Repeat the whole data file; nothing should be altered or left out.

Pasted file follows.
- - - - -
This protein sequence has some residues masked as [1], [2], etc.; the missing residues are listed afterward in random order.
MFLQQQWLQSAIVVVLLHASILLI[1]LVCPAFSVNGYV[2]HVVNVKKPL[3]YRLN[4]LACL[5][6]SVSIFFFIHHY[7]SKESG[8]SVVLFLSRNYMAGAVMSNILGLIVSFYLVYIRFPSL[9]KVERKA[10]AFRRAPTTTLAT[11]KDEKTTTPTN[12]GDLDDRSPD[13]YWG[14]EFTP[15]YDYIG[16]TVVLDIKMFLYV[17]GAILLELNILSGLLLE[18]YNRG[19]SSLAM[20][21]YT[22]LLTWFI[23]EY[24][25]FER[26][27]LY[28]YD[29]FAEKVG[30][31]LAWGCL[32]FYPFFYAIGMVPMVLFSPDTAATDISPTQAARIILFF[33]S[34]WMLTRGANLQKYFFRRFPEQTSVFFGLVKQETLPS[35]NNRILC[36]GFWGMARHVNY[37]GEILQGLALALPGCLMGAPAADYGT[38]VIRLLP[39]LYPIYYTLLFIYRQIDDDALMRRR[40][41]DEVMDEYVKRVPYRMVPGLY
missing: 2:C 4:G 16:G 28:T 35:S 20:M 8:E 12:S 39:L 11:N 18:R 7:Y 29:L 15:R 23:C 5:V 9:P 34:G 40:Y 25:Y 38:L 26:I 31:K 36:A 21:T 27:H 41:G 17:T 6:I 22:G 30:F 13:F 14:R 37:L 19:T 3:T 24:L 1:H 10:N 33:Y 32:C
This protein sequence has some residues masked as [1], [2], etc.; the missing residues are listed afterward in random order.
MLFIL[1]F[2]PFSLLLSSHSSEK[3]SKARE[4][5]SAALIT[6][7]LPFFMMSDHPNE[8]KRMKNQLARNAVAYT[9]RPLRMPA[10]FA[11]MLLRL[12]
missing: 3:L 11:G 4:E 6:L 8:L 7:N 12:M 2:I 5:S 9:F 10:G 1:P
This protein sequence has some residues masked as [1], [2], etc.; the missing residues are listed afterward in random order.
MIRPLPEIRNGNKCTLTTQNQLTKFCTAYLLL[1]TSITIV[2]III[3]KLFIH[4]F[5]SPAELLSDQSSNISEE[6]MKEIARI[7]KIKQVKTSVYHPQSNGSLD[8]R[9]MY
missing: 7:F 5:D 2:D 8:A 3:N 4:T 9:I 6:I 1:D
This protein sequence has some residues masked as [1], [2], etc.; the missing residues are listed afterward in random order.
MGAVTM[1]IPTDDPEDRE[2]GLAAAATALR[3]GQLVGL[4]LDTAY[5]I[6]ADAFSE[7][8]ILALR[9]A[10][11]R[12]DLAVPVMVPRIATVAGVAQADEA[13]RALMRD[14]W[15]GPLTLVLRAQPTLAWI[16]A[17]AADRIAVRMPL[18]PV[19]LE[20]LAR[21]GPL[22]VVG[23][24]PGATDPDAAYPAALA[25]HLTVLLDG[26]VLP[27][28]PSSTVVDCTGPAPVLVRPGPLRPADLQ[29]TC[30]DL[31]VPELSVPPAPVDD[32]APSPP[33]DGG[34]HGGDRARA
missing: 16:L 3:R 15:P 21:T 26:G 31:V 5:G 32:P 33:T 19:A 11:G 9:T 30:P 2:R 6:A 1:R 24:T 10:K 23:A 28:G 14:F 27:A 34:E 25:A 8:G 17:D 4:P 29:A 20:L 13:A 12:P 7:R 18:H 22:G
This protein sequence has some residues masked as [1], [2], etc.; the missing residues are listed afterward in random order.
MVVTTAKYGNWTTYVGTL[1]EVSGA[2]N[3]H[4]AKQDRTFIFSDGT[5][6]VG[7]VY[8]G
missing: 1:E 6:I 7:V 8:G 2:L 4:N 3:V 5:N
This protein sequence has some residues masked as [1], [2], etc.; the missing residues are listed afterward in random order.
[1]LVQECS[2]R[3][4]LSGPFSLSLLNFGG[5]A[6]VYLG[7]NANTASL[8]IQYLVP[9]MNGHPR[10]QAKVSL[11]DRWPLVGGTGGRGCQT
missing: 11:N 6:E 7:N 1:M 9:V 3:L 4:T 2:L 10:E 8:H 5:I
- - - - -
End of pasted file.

This protein sequence has some residues masked as [1], [2], etc.; the missing residues are listed afterward in random order.
MFLQQQWLQSAIVVVLLHASILLI[1]LVCPAFSVNGYV[2]HVVNVKKPL[3]YRLN[4]LACL[5][6]SVSIFFFIHHY[7]SKESG[8]SVVLFLSRNYMAGAVMSNILGLIVSFYLVYIRFPSL[9]KVERKA[10]AFRRAPTTTLAT[11]KDEKTTTPTN[12]GDLDDRSPD[13]YWG[14]EFTP[15]YDYIG[16]TVVLDIKMFLYV[17]GAILLELNILSGLLLE[18]YNRG[19]SSLAM[20][21]YT[22]LLTWFI[23]EY[24][25]FER[26][27]LY[28]YD[29]FAEKVG[30][31]LAWGCL[32]FYPFFYAIGMVPMVLFSPDTAATDISPTQAARIILFF[33]S[34]WMLTRGANLQKYFFRRFPEQTSVFFGLVKQETLPS[35]NNRILC[36]GFWGMARHVNY[37]GEILQGLALALPGCLMGAPAADYGT[38]VIRLLP[39]LYPIYYTLLFIYRQIDDDALMRRR[40][41]DEVMDEYVKRVPYRMVPGLY
missing: 2:C 4:G 16:G 28:T 35:S 20:M 8:E 12:S 39:L 11:N 18:R 7:Y 29:L 15:R 23:C 5:V 9:P 34:G 40:Y 25:Y 38:L 26:I 31:K 36:A 21:T 27:H 41:G 17:T 6:I 22:G 30:F 13:F 14:R 37:L 19:T 3:T 24:L 1:H 10:N 33:Y 32:C
This protein sequence has some residues masked as [1], [2], etc.; the missing residues are listed afterward in random order.
MLFIL[1]F[2]PFSLLLSSHSSEK[3]SKARE[4][5]SAALIT[6][7]LPFFMMSDHPNE[8]KRMKNQLARNAVAYT[9]RPLRMPA[10]FA[11]MLLRL[12]
missing: 3:L 11:G 4:E 6:L 8:L 7:N 12:M 2:I 5:S 9:F 10:G 1:P
This protein sequence has some residues masked as [1], [2], etc.; the missing residues are listed afterward in random order.
MIRPLPEIRNGNKCTLTTQNQLTKFCTAYLLL[1]TSITIV[2]III[3]KLFIH[4]F[5]SPAELLSDQSSNISEE[6]MKEIARI[7]KIKQVKTSVYHPQSNGSLD[8]R[9]MY
missing: 7:F 5:D 2:D 8:A 3:N 4:T 9:I 6:I 1:D
This protein sequence has some residues masked as [1], [2], etc.; the missing residues are listed afterward in random order.
MGAVTM[1]IPTDDPEDRE[2]GLAAAATALR[3]GQLVGL[4]LDTAY[5]I[6]ADAFSE[7][8]ILALR[9]A[10][11]R[12]DLAVPVMVPRIATVAGVAQADEA[13]RALMRD[14]W[15]GPLTLVLRAQPTLAWI[16]A[17]AADRIAVRMPL[18]PV[19]LE[20]LAR[21]GPL[22]VVG[23][24]PGATDPDAAYPAALA[25]HLTVLLDG[26]VLP[27][28]PSSTVVDCTGPAPVLVRPGPLRPADLQ[29]TC[30]DL[31]VPELSVPPAPVDD[32]APSPP[33]DGG[34]HGGDRARA
missing: 16:L 3:R 15:P 21:T 26:G 31:V 5:G 32:P 33:T 19:A 11:G 9:T 30:P 2:R 6:A 1:R 24:T 10:K 23:A 28:G 14:F 27:A 34:E 25:A 8:G 17:D 4:P 29:A 20:L 13:A 12:P 7:R 18:H 22:G
This protein sequence has some residues masked as [1], [2], etc.; the missing residues are listed afterward in random order.
MVVTTAKYGNWTTYVGTL[1]EVSGA[2]N[3]H[4]AKQDRTFIFSDGT[5][6]VG[7]VY[8]G
missing: 1:E 6:I 7:V 8:G 2:L 4:N 3:V 5:N
This protein sequence has some residues masked as [1], [2], etc.; the missing residues are listed afterward in random order.
[1]LVQECS[2]R[3][4]LSGPFSLSLLNFGG[5]A[6]VYLG[7]NANTASL[8]IQYLVP[9]MNGHPR[10]QAKVSL[11]DRWPLVGGTGGRGCQT
missing: 11:N 6:E 7:N 1:M 9:V 3:L 4:T 2:L 10:E 8:H 5:I